New Hampshire Votes Not to Strictly Regulate Homeschooling
After a legislative study committee recommended not to make any changes to New Hampshire’s homeschool law for the second year in a row, this week the New Hampshire House of Representatives still decided to vote on whether or not to strictly regulate homeschooling through House Bill 368 (H.B. 368). Many homeschool parents believed the new requirements would go beyond those mandated by law, so opposition mounted against H.B. 368. Yesterday, the New Hampshire House of Representatives rejected the new homeschool proposal by a vote of 324-34 against it.
H.B. 368’s _ Moving Authority to Dept. of Education
As reported in New Hampshire House of Representatives Votes on Regulating Homeschooling, H.B. 368 would have required every homeschooled student in the state to be tested and reviewed every year and test scores to be sent annually to the New Hampshire Department of Education. More authority over homeschooling parents and students would have been transferred to the Department of Education.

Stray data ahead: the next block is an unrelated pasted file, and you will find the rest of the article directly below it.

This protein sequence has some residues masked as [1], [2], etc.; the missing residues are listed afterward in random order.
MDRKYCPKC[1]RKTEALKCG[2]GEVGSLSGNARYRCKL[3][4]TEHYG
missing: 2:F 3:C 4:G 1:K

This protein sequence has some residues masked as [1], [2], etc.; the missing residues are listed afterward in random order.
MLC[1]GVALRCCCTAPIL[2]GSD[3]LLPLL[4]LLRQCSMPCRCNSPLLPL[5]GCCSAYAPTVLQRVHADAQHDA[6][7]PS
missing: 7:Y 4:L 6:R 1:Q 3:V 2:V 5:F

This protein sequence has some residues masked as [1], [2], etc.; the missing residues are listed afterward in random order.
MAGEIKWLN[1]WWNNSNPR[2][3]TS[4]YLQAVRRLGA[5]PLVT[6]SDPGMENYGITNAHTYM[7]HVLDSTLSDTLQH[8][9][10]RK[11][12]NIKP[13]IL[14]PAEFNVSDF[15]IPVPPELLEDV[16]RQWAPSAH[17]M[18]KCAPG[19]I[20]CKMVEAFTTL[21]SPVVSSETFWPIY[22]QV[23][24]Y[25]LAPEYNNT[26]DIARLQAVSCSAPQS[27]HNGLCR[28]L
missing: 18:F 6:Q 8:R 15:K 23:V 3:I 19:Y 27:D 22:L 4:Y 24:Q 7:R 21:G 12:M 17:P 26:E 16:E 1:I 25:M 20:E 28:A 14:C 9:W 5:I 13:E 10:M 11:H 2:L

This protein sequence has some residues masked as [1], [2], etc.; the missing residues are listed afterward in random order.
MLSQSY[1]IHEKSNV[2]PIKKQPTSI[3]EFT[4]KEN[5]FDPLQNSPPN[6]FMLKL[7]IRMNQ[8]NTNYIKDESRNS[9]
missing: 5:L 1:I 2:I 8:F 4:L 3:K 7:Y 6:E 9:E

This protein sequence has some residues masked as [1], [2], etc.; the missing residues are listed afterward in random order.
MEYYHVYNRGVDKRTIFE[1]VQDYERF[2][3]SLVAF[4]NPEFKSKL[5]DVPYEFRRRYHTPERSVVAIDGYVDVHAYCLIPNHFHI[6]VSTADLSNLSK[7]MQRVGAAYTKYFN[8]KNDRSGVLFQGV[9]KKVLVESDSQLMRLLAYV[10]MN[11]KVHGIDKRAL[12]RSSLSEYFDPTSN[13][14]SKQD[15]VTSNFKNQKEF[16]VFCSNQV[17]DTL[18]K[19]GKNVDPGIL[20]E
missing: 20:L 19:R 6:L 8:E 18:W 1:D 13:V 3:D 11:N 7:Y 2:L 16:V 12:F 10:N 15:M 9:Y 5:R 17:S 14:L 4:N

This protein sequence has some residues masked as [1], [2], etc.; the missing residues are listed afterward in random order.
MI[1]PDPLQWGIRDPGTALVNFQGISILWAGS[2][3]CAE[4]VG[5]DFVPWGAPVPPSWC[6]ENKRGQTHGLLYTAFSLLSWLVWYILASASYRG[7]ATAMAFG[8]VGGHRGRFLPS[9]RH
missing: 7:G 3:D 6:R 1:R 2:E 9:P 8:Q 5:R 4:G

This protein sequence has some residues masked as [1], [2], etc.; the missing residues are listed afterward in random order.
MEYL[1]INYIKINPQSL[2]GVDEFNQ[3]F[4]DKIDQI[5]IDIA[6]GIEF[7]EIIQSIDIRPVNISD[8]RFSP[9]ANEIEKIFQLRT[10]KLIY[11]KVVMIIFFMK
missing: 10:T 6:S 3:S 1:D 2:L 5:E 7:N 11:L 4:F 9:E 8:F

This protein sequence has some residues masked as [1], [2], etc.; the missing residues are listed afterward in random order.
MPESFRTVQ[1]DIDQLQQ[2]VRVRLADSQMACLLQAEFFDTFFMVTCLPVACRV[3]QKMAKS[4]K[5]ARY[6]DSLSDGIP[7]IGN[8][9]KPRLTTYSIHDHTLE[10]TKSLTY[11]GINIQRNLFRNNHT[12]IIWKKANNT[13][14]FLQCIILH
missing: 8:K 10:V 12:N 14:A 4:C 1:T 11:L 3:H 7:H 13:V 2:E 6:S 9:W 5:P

Home School Legal Defense Association
According to the Home School Legal Defense Association (HSLDA), Mike Donnelly, staff attorney for HSLDA, said “Winning by such a significant margin is welcome relief for New Hampshire homeschool families.”
Emma Rouse and Judith Day – Democrats for Stricter Homeschool Regulation
Education Chair Emma Rouse (D) and Representative Judith Day (D) brought a vote to the floor of the house after the study committee had already rejected the proposed new homeschool regulations by a vote of 14-6.
Other Democrats Supported Homeschoolers
However, Democrats joined with Republicans to support homeschoolers when H.B. 368 was voted down. The HSLDA points to the efforts of thousands of homeschool families from across New Hampshire who participated in rallies, called their legislators, wrote letters, and showed their opposition to the new regulations in other ways.
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